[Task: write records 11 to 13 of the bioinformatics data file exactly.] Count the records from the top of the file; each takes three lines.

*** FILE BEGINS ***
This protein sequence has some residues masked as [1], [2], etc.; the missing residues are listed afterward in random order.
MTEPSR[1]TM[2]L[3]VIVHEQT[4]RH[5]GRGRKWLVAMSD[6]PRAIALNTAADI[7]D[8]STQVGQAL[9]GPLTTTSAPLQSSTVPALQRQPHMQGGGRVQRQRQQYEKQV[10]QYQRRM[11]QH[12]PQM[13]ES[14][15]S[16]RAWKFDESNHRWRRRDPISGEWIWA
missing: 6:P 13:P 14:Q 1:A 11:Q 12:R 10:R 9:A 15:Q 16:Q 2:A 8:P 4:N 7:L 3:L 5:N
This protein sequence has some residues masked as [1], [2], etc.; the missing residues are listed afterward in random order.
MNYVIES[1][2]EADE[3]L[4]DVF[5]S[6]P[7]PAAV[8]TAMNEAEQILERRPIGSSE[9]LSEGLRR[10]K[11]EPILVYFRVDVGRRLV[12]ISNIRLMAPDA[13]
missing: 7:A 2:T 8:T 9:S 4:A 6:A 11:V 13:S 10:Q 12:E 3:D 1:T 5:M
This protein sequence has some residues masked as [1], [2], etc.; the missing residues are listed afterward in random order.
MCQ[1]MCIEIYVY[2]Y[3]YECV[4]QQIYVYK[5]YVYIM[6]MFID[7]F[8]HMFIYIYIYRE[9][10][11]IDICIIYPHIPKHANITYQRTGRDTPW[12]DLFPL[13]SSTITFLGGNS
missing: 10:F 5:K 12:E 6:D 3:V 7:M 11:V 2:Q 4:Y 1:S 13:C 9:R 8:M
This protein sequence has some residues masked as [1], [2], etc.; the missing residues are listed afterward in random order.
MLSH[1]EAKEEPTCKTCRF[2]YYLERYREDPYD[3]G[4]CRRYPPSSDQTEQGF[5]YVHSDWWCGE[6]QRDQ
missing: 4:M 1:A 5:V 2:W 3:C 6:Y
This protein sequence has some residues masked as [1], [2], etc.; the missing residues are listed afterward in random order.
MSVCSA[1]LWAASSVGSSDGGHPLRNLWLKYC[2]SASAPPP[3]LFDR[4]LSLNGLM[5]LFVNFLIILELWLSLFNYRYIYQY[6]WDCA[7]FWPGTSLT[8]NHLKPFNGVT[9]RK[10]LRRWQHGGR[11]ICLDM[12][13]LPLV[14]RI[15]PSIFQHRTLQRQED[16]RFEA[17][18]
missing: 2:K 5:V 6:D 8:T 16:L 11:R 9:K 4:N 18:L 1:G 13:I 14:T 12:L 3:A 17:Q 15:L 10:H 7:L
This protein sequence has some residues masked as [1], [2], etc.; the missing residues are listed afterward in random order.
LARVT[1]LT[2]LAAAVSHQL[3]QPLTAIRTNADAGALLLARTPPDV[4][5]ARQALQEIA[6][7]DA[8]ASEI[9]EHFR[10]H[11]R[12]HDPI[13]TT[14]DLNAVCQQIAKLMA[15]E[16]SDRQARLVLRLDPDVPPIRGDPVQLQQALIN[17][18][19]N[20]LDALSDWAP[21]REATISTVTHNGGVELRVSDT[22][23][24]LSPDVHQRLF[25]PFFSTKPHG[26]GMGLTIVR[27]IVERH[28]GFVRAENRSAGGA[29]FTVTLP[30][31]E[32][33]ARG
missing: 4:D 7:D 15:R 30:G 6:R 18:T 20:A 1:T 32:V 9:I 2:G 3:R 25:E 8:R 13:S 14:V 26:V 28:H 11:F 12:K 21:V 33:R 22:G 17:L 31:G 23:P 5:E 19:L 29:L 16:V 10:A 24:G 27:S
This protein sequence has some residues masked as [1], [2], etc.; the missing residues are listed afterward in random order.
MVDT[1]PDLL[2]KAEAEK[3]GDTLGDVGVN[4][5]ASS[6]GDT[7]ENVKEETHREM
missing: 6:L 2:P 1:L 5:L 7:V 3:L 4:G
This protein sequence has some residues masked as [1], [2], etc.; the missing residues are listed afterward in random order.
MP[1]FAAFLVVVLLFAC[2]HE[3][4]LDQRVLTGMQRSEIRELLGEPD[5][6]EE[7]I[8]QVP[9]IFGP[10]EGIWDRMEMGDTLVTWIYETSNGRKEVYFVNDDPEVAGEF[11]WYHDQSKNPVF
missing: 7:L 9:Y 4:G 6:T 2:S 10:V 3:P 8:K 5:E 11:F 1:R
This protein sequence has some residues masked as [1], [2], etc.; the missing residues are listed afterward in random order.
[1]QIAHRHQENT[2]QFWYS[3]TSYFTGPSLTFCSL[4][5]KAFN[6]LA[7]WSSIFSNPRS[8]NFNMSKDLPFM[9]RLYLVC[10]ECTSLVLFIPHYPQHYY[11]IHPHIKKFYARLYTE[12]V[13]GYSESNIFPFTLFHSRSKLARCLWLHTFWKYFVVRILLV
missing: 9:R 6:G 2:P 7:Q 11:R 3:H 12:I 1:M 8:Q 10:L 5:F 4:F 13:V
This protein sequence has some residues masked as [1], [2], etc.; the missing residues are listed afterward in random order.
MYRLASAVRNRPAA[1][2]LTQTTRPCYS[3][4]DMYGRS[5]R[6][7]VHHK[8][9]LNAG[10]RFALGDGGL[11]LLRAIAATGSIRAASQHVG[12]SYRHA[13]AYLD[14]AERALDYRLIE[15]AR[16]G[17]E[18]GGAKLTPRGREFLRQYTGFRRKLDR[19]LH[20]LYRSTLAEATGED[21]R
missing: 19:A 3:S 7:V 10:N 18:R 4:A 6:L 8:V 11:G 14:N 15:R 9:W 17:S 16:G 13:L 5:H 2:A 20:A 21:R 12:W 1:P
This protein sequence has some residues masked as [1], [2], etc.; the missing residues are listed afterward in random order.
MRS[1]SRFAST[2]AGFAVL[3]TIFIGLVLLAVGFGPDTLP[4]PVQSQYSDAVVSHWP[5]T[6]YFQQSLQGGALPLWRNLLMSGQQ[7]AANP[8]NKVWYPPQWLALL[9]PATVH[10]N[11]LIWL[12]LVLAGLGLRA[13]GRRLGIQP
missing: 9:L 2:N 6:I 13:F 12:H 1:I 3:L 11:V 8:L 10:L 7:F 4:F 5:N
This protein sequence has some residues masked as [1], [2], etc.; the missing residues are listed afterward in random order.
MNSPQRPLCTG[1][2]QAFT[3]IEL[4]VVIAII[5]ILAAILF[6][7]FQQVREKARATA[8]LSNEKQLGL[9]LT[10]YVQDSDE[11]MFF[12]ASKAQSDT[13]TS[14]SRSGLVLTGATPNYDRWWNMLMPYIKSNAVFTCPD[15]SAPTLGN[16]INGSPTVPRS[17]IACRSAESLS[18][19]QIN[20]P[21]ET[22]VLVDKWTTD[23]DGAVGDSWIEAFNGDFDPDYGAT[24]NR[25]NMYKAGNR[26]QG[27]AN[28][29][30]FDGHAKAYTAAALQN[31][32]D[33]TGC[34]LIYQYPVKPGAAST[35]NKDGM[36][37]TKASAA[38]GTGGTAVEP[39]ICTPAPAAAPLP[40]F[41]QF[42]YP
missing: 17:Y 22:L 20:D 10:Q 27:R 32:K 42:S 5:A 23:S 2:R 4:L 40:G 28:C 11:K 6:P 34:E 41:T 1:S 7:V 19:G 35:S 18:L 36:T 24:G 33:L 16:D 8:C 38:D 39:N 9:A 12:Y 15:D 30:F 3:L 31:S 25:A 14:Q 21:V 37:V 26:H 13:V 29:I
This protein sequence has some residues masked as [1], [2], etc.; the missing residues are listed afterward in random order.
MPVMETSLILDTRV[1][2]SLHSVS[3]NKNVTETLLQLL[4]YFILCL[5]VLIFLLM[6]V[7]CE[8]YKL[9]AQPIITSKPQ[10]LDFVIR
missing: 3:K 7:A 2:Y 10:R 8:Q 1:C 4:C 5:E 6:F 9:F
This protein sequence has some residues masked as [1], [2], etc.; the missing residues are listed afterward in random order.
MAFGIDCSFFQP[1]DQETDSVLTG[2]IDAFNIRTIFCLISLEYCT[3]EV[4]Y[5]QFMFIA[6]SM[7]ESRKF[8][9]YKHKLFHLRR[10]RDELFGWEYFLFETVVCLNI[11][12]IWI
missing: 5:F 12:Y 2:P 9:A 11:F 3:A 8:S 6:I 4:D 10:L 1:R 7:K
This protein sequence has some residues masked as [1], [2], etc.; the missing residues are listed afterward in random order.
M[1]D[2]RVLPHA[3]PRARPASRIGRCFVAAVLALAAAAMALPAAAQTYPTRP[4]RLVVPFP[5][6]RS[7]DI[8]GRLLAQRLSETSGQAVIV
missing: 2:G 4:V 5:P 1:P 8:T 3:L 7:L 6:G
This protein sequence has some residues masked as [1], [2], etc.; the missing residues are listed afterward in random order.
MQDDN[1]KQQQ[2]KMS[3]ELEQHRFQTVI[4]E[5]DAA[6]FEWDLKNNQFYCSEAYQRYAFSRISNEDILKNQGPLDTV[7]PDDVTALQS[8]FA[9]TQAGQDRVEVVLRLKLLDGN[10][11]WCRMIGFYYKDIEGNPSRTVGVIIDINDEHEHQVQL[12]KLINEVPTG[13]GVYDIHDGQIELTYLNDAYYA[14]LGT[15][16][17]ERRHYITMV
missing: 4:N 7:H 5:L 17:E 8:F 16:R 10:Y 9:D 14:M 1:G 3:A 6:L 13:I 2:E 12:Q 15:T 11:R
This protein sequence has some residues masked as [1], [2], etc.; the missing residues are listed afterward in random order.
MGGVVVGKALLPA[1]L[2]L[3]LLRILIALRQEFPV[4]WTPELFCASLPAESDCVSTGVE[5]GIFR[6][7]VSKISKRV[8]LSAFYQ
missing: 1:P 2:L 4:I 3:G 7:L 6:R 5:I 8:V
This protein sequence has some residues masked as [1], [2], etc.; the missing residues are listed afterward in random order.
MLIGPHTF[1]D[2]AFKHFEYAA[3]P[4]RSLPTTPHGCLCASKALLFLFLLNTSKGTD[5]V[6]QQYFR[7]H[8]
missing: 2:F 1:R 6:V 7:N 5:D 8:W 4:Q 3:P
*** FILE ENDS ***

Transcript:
This protein sequence has some residues masked as [1], [2], etc.; the missing residues are listed afterward in random order.
MRS[1]SRFAST[2]AGFAVL[3]TIFIGLVLLAVGFGPDTLP[4]PVQSQYSDAVVSHWP[5]T[6]YFQQSLQGGALPLWRNLLMSGQQ[7]AANP[8]NKVWYPPQWLALL[9]PATVH[10]N[11]LIWL[12]LVLAGLGLRA[13]GRRLGIQP
missing: 9:L 2:N 6:I 13:F 12:H 1:I 3:L 11:V 8:L 10:L 7:F 4:F 5:N
This protein sequence has some residues masked as [1], [2], etc.; the missing residues are listed afterward in random order.
MNSPQRPLCTG[1][2]QAFT[3]IEL[4]VVIAII[5]ILAAILF[6][7]FQQVREKARATA[8]LSNEKQLGL[9]LT[10]YVQDSDE[11]MFF[12]ASKAQSDT[13]TS[14]SRSGLVLTGATPNYDRWWNMLMPYIKSNAVFTCPD[15]SAPTLGN[16]INGSPTVPRS[17]IACRSAESLS[18][19]QIN[20]P[21]ET[22]VLVDKWTTD[23]DGAVGDSWIEAFNGDFDPDYGAT[24]NR[25]NMYKAGNR[26]QG[27]AN[28][29][30]FDGHAKAYTAAALQN[31][32]D[33]TGC[34]LIYQYPVKPGAAST[35]NKDGM[36][37]TKASAA[38]GTGGTAVEP[39]ICTPAPAAAPLP[40]F[41]QF[42]YP
missing: 17:Y 22:L 20:D 10:Q 27:R 32:K 42:S 5:A 23:S 2:R 4:L 40:G 28:C 11:K 6:P 34:E 41:T 1:S 7:V 19:G 35:S 18:L 36:T 24:G 33:L 16:D 8:C 38:D 39:N 9:A 12:Y 15:D 30:F 3:L 31:S 25:A 14:Q 21:V 37:V 26:H 13:V 29:I
This protein sequence has some residues masked as [1], [2], etc.; the missing residues are listed afterward in random order.
MPVMETSLILDTRV[1][2]SLHSVS[3]NKNVTETLLQLL[4]YFILCL[5]VLIFLLM[6]V[7]CE[8]YKL[9]AQPIITSKPQ[10]LDFVIR
missing: 3:K 7:A 2:Y 10:R 8:Q 1:C 4:C 5:E 6:F 9:F